AI’s Trust Problem: In Conversation with Gary Marcus (Video + Book Notes)

Should we be worried about the prospect of AI superintelligence taking over the world?

“In the real world, current-day robots struggle to turn doorknobs, and Teslas driven in ‘Autopilot’ mode keep rear-ending parked emergency vehicles […].   It’s as if people in the fourteenth century were worrying about traffic accidents, where good hygiene might have been a whole lot more helpful”.

This is one of my favorite quotes from “Rebooting AI: Building Artificial Intelligence We Can Trust,” a new book by Gary Marcus – scientist, NYU professor, New York Times bestselling author, entrepreneur – and his co-author Ernest Davis, Professor of Computer Science at the Courant Institute, NYU.

Gary did us a big honor recently: he chose to speak at Data Driven NYC on the evening of the publication of the book.  He also signed a few copies. Our first book launch party!

Particularly if you’re trying to make sense of the still-ongoing hype around AI, including predictions of global gloom, Gary’s book is a fantastic read: a lucid, no-nonsense and occasionally provocative take on the current state of AI, that distills complex concepts into simple ideas, and includes plenty of interesting and often funny anecdotes.

The book builds on Gary’s earlier assessment of deep learning (see Deep Learning: A Critical Appraisal), and advocates for a hybrid approach to AI.

Below is the video of his talk at the event, plus a notes I derived from both the talk and the book.  I’ll keep those brief as the book is worth reading in its entirety.

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Fundraising: Thinking of Your Process As a Product Launch

For founders thinking through fundraising, here’s a simple mental model I like:

“If this was a product launch, instead of a fundraising process, what would you do?”

Almost by definition, founders are very passionate about launching new products, and a lot of it comes instinctively.  That’s often less the case for fundraising, sometimes considered as a counter-intuitive chore. 

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New Blog Mini-Series: Fundraising

I haven’t written much on this blog about fundraising over the years, in part because there’s already so much good content on the topic out there. 

But each time I get a chance to participate in tech community events, which I have done a fair bit in the last 9-12 months, I’m reminded that, for many founders, fundraising is as opaque and ambiguous a process as ever.  

The venture financing landscape keeps shifting:  dislocation of the traditional seed/A/B/C path, lots of new funds, older funds that evolve their strategies, long bull market (for now), increasing bifurcation between the “haves” (startups that can literally raise billions of dollars of venture money) and “have nots” (the many others that can’t get a simple financing done), etc..  New generations of entrepreneurs arrive on the scene all the time, and have to make sense of a complex process in this shifting environment.  

As a result, for all press about quick oversubscribed rounds and mega-financings, most founders experience a good amount of head scratching and frustration.

So I’m going to do my bit to help clarify, and share a few models and ideas I have learned along the way, in the hope that some entrepreneurs may find it helpful.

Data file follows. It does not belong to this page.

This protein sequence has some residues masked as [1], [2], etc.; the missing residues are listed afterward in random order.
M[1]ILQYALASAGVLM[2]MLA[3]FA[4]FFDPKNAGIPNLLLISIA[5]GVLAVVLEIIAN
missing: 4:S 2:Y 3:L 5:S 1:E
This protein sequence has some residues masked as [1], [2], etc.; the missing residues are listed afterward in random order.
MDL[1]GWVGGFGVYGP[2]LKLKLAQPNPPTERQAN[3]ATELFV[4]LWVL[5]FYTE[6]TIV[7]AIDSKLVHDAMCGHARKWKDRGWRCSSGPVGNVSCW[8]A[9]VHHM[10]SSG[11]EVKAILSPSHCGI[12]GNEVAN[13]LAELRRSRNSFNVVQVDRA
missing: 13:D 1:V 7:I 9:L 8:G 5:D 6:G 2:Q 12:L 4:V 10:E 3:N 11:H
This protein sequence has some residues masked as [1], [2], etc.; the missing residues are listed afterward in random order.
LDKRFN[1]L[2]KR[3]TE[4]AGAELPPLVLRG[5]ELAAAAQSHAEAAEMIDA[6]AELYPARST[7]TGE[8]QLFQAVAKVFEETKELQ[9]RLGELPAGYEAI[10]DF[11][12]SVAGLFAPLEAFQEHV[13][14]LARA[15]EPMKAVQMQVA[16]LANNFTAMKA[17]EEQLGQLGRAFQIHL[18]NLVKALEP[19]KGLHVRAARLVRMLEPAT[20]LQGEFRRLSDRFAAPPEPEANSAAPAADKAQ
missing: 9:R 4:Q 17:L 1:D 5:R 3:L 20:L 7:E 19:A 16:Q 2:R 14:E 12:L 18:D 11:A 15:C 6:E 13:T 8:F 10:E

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Decoding the Human Nervous System: In conversation with Thomas Reardon, CEO, CTRL-labs

In its largest acquisition since Oculus in 2014, Facebook just announced last night it acquired CTRL-labs, a 4 year old startup based in New York, for a reported $500M-$1B.

Coincidentally, CTRL-labs CEO, Thomas Reardon (who goes by Reardon) was our guest at Data Driven NYC just a couple of weeks ago. Reardon is a particularly compelling entrepreneur, and this was a fascinating fireside chat, where we dove into machine learning, neuroscience, VR and all sorts of cool topics.

CTRL-labs builds what it calls “neural interface technology”: algorithms that decode the activity of individual motor neurons and turns that into control over machines, thereby completely redefining the interaction between humans and machines. Because the technology captures your intentions without requiring any physical movement, you can do things that you could never do by moving, and you can start “imaging experiences where you would have 20 fingers… or 8 arms or legs”.

The video (below) is well worth a watch in its entirety, including the audience Q&A at the end, and I’ve jotted down a few notes as well, for a quick review.

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The Significance of the Datadog IPO

The Datadog IPO just happened, and it’s proven to be a resounding success, not surprisingly given the company’s superb metrics – big revenues ($333M ARR), happy customers that keep buying more (146% net revenue retention) and, unlike many others, a history of profitability. To make the story even more epic, it transpired that the company had turned down a last minute big acquisition offer from Cisco shortly before the IPO, which valued the company higher than its proposed IPO range.

While I’m a small personal shareholder in the company and friendly with its founders, this is not going to be a VC victory lap kind of a post, for the simple reason that I did not invest in the company as a VC (as the early rounds of financing took place before my current tenure, in my defense!).

Regardless, I wanted to write a few quick thoughts, as I believe this particular IPO should be loudly celebrated.

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New Investment: Crossbeam

I’m excited to announce that FirstMark has led a $12.5M Series A investment in Crossbeam, alongside Salesforce Ventures and Hubspot Ventures, with existing investors Uncork, First Round and Slack Fund participating.

At its core Crossbeam is a data escrow service.  It allows companies that are partnered with each other (or looking to be) to combine their data sets (mostly customers and prospects) in a secure, trusted, compliant way, into a third party data warehouse (Crossbeam).  They can then run analytics, without exposing the raw data behind the scenes, to identify opportunities to partner together.